With the annual autumnal bird migration gaining momentum, a Lithuanian ornithologist suggests three locations to turn the eyes to the skies and watch millions of different birds wing their way to the South.
The annual autumnal bird migration, one of the most spectacular phenomena in the natural world, is back. Each fall, millions of birds leave their breeding grounds in the Northern Hemisphere to winter in the Western and Southern Europe, Africa and Asia.
The Baltic Flyway, stretching from Scandinavia and Northern Russia down through the Baltic states, is among the most important bird migration routes in the whole world. Lithuania, home to unspoiled nature and the very bottleneck of the flyway, is one of the best countries to marvel at this spectacle.
“The autumnal migration actually begins in June, when baby crows, after growing a bit stronger, begin taking off to the South or the West,” said Marius Karlonas, a Lithuanian ornithologist. “Waders, terns, gulls and raptors then follow in the coming months. The full-on migration begins in September and ends in late October—during this period millions upon millions of birds fly over the Lithuanian skies. It is truly a mesmerizing show.”
There are three hot-spots in Lithuania to make the most out of the autumnal migration.
1. Curonian Spit National Park
The Curonian Spit National Park, treasured for its prehistoric sand-dunes, is also an excellent spot for birdwatching. In fact, the UNESCO-listed peninsula, located between the Baltic Sea and the Curonian lagoon, offers six different observation towers with accompanying information stands to see the flocks of birds flying across the area.
One of the locations that is particularly suitable for birdwatching is the Nagliai Strict Nature Reserve. There, visitors can observe such rare bird species as peregrine and red-legged falcons, brown kites or pink starlings.
“The autumn migratory route over Nagliai is one of the busiest in Europe,” said ornithologist. “It is important to remember that the most intensive migration occurs only two or three hours after sunrise, so to witness this spectacle one must get out of the bed a bit earlier.”
The national park also has its own ringing station. Every autumn, nets are set up at the Juodkrantė Ringing Station to catch and ring over 10 thousand birds: great and blue tits, finches, robins and others.
2. Ventė Cape
When it comes to birdwatching, Ventė Cape is second to none. Situated in the Nemunas River Delta, the headland sees half a million of birds passing each day during the peak migratory season in September and October.
“Ventė is a spectacular bird migratory bottleneck,” said Karlonas. “In late October, you can even spot birds from Siberia heading towards the South—Pallas’s leaf warblers, rough-legged Buzzards and others.”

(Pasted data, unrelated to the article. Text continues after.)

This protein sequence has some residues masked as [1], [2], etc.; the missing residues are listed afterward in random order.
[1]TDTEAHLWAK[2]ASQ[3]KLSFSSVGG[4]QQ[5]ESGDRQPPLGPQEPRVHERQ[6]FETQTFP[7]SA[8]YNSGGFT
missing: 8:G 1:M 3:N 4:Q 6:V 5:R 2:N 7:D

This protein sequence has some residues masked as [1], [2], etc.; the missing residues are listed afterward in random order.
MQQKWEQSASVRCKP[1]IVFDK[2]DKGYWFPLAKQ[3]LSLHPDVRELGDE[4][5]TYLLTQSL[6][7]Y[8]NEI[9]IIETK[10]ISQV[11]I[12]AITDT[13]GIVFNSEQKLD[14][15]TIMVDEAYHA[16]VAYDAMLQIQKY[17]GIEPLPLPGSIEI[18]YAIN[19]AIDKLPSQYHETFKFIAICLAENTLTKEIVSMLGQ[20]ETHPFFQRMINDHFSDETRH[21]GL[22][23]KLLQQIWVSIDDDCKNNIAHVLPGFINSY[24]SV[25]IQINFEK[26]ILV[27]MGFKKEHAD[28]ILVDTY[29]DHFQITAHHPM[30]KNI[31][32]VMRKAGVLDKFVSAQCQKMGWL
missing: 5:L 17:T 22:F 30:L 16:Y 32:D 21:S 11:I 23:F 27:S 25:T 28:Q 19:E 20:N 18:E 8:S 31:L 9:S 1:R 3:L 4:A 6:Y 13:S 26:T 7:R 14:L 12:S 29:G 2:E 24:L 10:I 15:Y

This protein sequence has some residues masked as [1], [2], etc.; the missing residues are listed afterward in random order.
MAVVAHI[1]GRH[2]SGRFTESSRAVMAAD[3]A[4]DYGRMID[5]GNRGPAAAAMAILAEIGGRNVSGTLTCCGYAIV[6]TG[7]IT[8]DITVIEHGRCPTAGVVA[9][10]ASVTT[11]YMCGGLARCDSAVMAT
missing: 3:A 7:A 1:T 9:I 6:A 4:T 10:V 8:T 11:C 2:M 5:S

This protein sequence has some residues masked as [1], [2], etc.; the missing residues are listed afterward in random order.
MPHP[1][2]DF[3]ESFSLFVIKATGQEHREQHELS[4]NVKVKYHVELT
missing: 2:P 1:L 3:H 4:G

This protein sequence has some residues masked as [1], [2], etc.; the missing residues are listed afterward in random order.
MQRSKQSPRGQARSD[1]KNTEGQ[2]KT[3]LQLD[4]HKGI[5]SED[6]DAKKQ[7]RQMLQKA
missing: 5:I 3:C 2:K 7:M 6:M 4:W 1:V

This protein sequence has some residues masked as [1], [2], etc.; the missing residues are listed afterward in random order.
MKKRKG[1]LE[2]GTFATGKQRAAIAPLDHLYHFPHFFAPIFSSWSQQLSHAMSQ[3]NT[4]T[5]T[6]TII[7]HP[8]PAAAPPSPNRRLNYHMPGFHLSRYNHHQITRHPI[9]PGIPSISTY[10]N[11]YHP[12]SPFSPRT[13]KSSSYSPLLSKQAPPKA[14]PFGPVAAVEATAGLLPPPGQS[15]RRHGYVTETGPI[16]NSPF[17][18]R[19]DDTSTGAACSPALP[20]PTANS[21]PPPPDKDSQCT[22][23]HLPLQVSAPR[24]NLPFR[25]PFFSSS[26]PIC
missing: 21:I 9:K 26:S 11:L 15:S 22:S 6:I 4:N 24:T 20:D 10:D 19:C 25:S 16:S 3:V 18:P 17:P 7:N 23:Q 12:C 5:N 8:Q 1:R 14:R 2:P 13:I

Ventė Cape is home to one of the oldest bird ringing stations in Europe. Opened in 1929 by the legendary Lithuanian zoologist and biologist Tadas Ivanauskas, the station has been educating the public and substantially contributing to the scientific field of ornithology.
The Ventė Cape area includes a polder museum and a 100-year-old lighthouse which is now available for exploration. Visitors can also take a boat ride in the nearby Minija River and explore the Minija village, also known as the Lithuanian Venice.
3. Lake Žuvinas
Lake Žuvintas lies at the heart of Lithuania’s oldest and largest reserve—the Žuvintas Biosphere Reserve. With the average depth of only 0.6 m, the lake is the shallowest one in the country and is often regarded as a paradise for water birds. Needless to say, it is also a paradise for birdwatchers.
Žuvintas is home to over 240 different bird species, the majority of whom are classified as endangered. Groups of migratory predators such as marsh and hen harriers, buzzards, hawks and lesser spotted eagles spend their days hunting around in the field and the largest predatory birds in Lithuania—white-tailed sea eagles—zigzag over the lake. Meanwhile, flocks of migrating geese, cranes, ducks, lapwings and others stop for a rest or breed.
“The cranes start returning to the swamp two hours before sunset,” said Karlonas. “The view of chains of long-necked silhouettes filling up the sky and their voices echoing across the lakes, marshes and bogs leaves no one indifferent to the magic autumn brings. Lithuania has indeed a lot to offer in terms of natural splendors.”
For more information about the autumnal migration phenomenon in Lithuania, visit this page.
Foto Copyright: Lithuania Travel Tourism Development Agency